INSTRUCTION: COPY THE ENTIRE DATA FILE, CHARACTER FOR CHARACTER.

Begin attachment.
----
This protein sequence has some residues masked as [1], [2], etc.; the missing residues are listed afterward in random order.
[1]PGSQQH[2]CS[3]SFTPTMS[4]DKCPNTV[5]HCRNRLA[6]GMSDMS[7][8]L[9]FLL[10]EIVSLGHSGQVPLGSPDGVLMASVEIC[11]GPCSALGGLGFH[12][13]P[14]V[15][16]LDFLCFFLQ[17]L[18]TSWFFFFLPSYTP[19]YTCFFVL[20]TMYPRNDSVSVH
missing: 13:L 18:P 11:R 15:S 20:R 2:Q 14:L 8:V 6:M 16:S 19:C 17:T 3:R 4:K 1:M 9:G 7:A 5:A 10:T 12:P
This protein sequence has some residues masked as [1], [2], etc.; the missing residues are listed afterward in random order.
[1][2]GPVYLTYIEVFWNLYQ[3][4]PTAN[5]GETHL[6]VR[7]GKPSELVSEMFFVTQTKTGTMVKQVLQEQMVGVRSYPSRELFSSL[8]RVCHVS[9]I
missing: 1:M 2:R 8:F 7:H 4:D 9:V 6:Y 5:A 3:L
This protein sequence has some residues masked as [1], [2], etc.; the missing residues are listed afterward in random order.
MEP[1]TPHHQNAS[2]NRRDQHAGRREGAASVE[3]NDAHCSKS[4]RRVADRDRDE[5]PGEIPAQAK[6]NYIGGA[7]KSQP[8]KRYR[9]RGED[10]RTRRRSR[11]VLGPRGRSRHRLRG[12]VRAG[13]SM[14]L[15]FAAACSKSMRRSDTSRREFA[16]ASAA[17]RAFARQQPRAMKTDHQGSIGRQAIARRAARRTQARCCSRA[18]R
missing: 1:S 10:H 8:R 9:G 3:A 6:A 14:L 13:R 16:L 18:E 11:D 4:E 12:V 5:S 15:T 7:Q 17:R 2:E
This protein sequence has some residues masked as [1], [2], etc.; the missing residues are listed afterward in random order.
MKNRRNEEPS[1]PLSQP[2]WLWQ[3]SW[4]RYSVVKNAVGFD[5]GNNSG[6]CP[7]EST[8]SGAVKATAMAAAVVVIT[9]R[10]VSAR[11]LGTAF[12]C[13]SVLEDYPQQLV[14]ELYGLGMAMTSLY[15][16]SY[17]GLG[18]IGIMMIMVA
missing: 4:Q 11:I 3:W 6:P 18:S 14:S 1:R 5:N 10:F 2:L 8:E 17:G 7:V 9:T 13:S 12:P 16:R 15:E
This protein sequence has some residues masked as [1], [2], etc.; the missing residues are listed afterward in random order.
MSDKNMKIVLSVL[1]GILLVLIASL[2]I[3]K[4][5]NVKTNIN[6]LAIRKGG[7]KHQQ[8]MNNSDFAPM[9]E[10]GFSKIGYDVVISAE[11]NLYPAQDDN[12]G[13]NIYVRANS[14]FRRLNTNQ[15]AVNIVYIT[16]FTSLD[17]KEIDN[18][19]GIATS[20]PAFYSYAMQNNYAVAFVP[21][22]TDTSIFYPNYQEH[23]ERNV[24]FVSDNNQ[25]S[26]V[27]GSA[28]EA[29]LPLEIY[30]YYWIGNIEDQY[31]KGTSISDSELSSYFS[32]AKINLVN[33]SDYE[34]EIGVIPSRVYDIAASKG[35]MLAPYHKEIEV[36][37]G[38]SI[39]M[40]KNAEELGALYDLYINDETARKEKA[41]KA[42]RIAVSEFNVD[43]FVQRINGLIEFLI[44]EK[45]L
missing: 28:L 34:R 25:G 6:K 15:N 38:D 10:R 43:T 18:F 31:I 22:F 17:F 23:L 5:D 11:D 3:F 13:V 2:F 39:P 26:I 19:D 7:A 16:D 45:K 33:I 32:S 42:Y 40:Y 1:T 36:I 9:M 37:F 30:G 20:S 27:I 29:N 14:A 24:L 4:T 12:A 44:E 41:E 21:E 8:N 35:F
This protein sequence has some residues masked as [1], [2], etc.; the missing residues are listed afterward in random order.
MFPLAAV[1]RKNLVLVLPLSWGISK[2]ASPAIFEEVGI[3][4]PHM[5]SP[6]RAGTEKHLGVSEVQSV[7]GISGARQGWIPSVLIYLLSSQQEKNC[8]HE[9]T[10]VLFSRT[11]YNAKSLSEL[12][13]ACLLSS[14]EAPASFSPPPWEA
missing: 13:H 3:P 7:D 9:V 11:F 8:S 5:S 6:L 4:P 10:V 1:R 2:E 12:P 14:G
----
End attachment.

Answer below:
This protein sequence has some residues masked as [1], [2], etc.; the missing residues are listed afterward in random order.
[1]PGSQQH[2]CS[3]SFTPTMS[4]DKCPNTV[5]HCRNRLA[6]GMSDMS[7][8]L[9]FLL[10]EIVSLGHSGQVPLGSPDGVLMASVEIC[11]GPCSALGGLGFH[12][13]P[14]V[15][16]LDFLCFFLQ[17]L[18]TSWFFFFLPSYTP[19]YTCFFVL[20]TMYPRNDSVSVH
missing: 13:L 18:P 11:R 15:S 20:R 2:Q 14:L 8:V 6:M 16:S 19:C 17:T 3:R 4:K 1:M 9:G 7:A 5:A 10:T 12:P
This protein sequence has some residues masked as [1], [2], etc.; the missing residues are listed afterward in random order.
[1][2]GPVYLTYIEVFWNLYQ[3][4]PTAN[5]GETHL[6]VR[7]GKPSELVSEMFFVTQTKTGTMVKQVLQEQMVGVRSYPSRELFSSL[8]RVCHVS[9]I
missing: 1:M 2:R 8:F 7:H 4:D 9:V 6:Y 5:A 3:L
This protein sequence has some residues masked as [1], [2], etc.; the missing residues are listed afterward in random order.
MEP[1]TPHHQNAS[2]NRRDQHAGRREGAASVE[3]NDAHCSKS[4]RRVADRDRDE[5]PGEIPAQAK[6]NYIGGA[7]KSQP[8]KRYR[9]RGED[10]RTRRRSR[11]VLGPRGRSRHRLRG[12]VRAG[13]SM[14]L[15]FAAACSKSMRRSDTSRREFA[16]ASAA[17]RAFARQQPRAMKTDHQGSIGRQAIARRAARRTQARCCSRA[18]R
missing: 1:S 10:H 8:R 9:G 3:A 6:A 14:L 13:R 16:L 18:E 11:D 4:E 12:V 5:S 15:T 7:Q 17:R 2:E
This protein sequence has some residues masked as [1], [2], etc.; the missing residues are listed afterward in random order.
MKNRRNEEPS[1]PLSQP[2]WLWQ[3]SW[4]RYSVVKNAVGFD[5]GNNSG[6]CP[7]EST[8]SGAVKATAMAAAVVVIT[9]R[10]VSAR[11]LGTAF[12]C[13]SVLEDYPQQLV[14]ELYGLGMAMTSLY[15][16]SY[17]GLG[18]IGIMMIMVA
missing: 4:Q 11:I 3:W 6:P 18:S 14:S 1:R 5:N 10:F 2:L 8:E 17:G 7:V 9:T 13:S 12:P 16:R 15:E
This protein sequence has some residues masked as [1], [2], etc.; the missing residues are listed afterward in random order.
MSDKNMKIVLSVL[1]GILLVLIASL[2]I[3]K[4][5]NVKTNIN[6]LAIRKGG[7]KHQQ[8]MNNSDFAPM[9]E[10]GFSKIGYDVVISAE[11]NLYPAQDDN[12]G[13]NIYVRANS[14]FRRLNTNQ[15]AVNIVYIT[16]FTSLD[17]KEIDN[18][19]GIATS[20]PAFYSYAMQNNYAVAFVP[21][22]TDTSIFYPNYQEH[23]ERNV[24]FVSDNNQ[25]S[26]V[27]GSA[28]EA[29]LPLEIY[30]YYWIGNIEDQY[31]KGTSISDSELSSYFS[32]AKINLVN[33]SDYE[34]EIGVIPSRVYDIAASKG[35]MLAPYHKEIEV[36][37]G[38]SI[39]M[40]KNAEELGALYDLYINDETARKEKA[41]KA[42]RIAVSEFNVD[43]FVQRINGLIEFLI[44]EK[45]L
missing: 28:L 34:R 25:G 6:K 15:N 38:D 10:R 43:T 18:F 31:I 22:F 17:F 23:L 5:D 11:D 3:F 13:V 2:F 39:P 26:I 19:D 7:A 16:D 45:K 33:I 32:S 42:Y 40:Y 1:T 36:I 9:M 37:F 30:G 20:S 27:I 29:N 14:A 24:L 4:T 12:A 44:E 41:E 21:E 8:N 35:F
This protein sequence has some residues masked as [1], [2], etc.; the missing residues are listed afterward in random order.
MFPLAAV[1]RKNLVLVLPLSWGISK[2]ASPAIFEEVGI[3][4]PHM[5]SP[6]RAGTEKHLGVSEVQSV[7]GISGARQGWIPSVLIYLLSSQQEKNC[8]HE[9]T[10]VLFSRT[11]YNAKSLSEL[12][13]ACLLSS[14]EAPASFSPPPWEA
missing: 13:H 3:P 7:D 9:V 11:F 8:S 5:S 6:L 4:P 10:V 1:R 2:E 12:P 14:G